News / Africa

PEPFAR Goes Beyond HIV

AIDS2012AIDS2012
x
AIDS2012
AIDS2012

Multimedia

Audio
Joe DeCapua
U.S. efforts to help those infected with HIV in sub-Saharan Africa have saved millions of lives. But they’ve had another benefit as well – better care for pregnant women who are not HIV positive.



There’s been a great deal of concern and debate over the years about whether spending a lot of money to fight HIV/AIDS would divert attention from other health problems. So much so, that the Office of the U.S. Global AIDS Coordinator and the Centers for Disease Control wanted a definite answer. They asked Columbia University’s Mailman School of Public Health to find out.

The lead author of the study, Dr. Margaret Kruk, an assistant professor of Public Health and Management, said they collected data from 257 health facilities in eight African countries.

“We don’t have a negative story here that HIV programs have elbowed out HIV-negative women from delivering or for coming for ante-natal care. We don’t have that, which I think is one big take away,” she said.

In fact, it may be just the opposite. PEPFAR, the President’s Emergency Plan for AIDS Relief, has not only expanded treatment programs, but has also led to more modern health facilities.

Kruk said, “For example, having a larger HIV program, instead of dissuading women or women being worried about stigma or other things, actually those larger programs tended to have more deliveries by HIV-negative women over time. Our hypothesis here is that women, no matter how poor or whether they’re literate or illiterate, are very concerned about quality of care when it comes to delivery. And many times just the fact that they deliver with a midwife or traditional midwife doesn’t mean they don’t care about quality of care, but often it’s all they can afford. Or perhaps they can’t get to a good enough facility.”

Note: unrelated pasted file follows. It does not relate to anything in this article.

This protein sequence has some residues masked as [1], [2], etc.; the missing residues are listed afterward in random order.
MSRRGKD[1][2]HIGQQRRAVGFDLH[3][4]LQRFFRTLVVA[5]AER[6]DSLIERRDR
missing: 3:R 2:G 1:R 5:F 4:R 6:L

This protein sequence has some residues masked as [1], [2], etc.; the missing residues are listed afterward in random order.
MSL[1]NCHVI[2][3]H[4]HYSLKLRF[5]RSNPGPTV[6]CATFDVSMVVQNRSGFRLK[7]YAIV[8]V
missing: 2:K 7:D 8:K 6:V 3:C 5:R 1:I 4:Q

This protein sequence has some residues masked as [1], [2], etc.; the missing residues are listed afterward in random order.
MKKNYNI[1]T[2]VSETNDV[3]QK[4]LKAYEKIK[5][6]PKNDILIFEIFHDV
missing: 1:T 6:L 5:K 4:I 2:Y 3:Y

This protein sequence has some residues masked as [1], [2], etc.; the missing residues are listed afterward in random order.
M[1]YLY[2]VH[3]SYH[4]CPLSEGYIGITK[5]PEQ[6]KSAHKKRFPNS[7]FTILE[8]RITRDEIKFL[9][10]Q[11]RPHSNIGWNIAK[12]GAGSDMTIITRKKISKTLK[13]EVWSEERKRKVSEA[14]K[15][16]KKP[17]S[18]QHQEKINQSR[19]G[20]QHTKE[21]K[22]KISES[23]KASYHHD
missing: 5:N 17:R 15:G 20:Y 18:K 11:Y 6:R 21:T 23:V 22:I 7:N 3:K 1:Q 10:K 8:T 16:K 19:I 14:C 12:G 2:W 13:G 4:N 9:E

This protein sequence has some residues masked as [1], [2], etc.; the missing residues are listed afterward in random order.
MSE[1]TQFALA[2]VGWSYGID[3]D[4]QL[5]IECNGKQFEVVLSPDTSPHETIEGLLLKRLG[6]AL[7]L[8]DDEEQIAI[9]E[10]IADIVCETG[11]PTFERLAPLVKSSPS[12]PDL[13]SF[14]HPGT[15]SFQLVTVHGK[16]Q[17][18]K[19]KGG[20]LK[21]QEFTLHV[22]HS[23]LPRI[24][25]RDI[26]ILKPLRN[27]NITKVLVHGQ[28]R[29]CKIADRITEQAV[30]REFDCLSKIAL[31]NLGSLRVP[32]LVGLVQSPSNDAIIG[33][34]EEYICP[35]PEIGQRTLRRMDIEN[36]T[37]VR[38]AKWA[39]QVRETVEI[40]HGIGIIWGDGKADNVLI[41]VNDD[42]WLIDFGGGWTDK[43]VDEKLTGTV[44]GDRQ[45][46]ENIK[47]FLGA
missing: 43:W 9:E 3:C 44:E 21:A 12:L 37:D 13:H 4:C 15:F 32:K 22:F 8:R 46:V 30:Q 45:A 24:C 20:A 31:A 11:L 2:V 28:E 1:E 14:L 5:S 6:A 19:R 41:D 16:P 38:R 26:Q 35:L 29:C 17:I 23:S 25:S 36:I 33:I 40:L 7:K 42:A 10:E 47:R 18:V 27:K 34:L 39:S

And without quality health care, pregnancy complications can kill. Kruk said 10 to 15 percent of women in sub-Saharan Africa face such complications as obstructed labor and other life-threatening problems.

“High blood pressure, which can come up out of the blue. You could have been healthy your whole pregnancy and then develop that in labor, which can cause seizures. It can kill the mother and the baby. Another very, very common issue in sub-Saharan Africa is post-partum hemorrhage, where after the delivery the woman continues to bleed and can in fact bleed out her whole blood supply. That’s the main killer actually of mothers in sub-Saharan Africa,” she said.

Women may already be anemic before delivery as of result of malaria. So, when they see or hear about a health care facility with modern drugs and equipment they want to take advantage of that.

She said, “Women in rural Africa are not so different from women in New York City and women in Minnesota and women in Florida. You know, all of these women want to survive their delivery. They want the best possible care. It’s just that the big difference is women in Africa don’t have access to the quality of care that they want. And many times when they don’t see that access they would rather stay at home.”

Half of the world’s maternal deaths occur in sub-Saharan Africa. Lowering maternal and newborn mortality rates may be one of the benefits of PEPFAR.

Dr. Kruk said the findings indicate PEPFAR is a success story, adding there’s a major lesson to be learned when providing health care.

“It comes back to quality, quality, quality.”

Kruk added that policymakers face the challenge of “how best to implement HIV services while supporting other essential healthcare.”

You May Like

At Khmer Rouge Court, Long-Awaited Verdict Approaches

First phase of trial, which is coming to an end, has focused on forced exodus of Phnom Penh in 1975 - and now many are hopeful justice will be served More

Video When Fighting Eases, Gazans Line Up at Bakeries

When there is a lull in the conflict, residents who have been hunkered down in their apartments rush out to stock up on food and other necessities More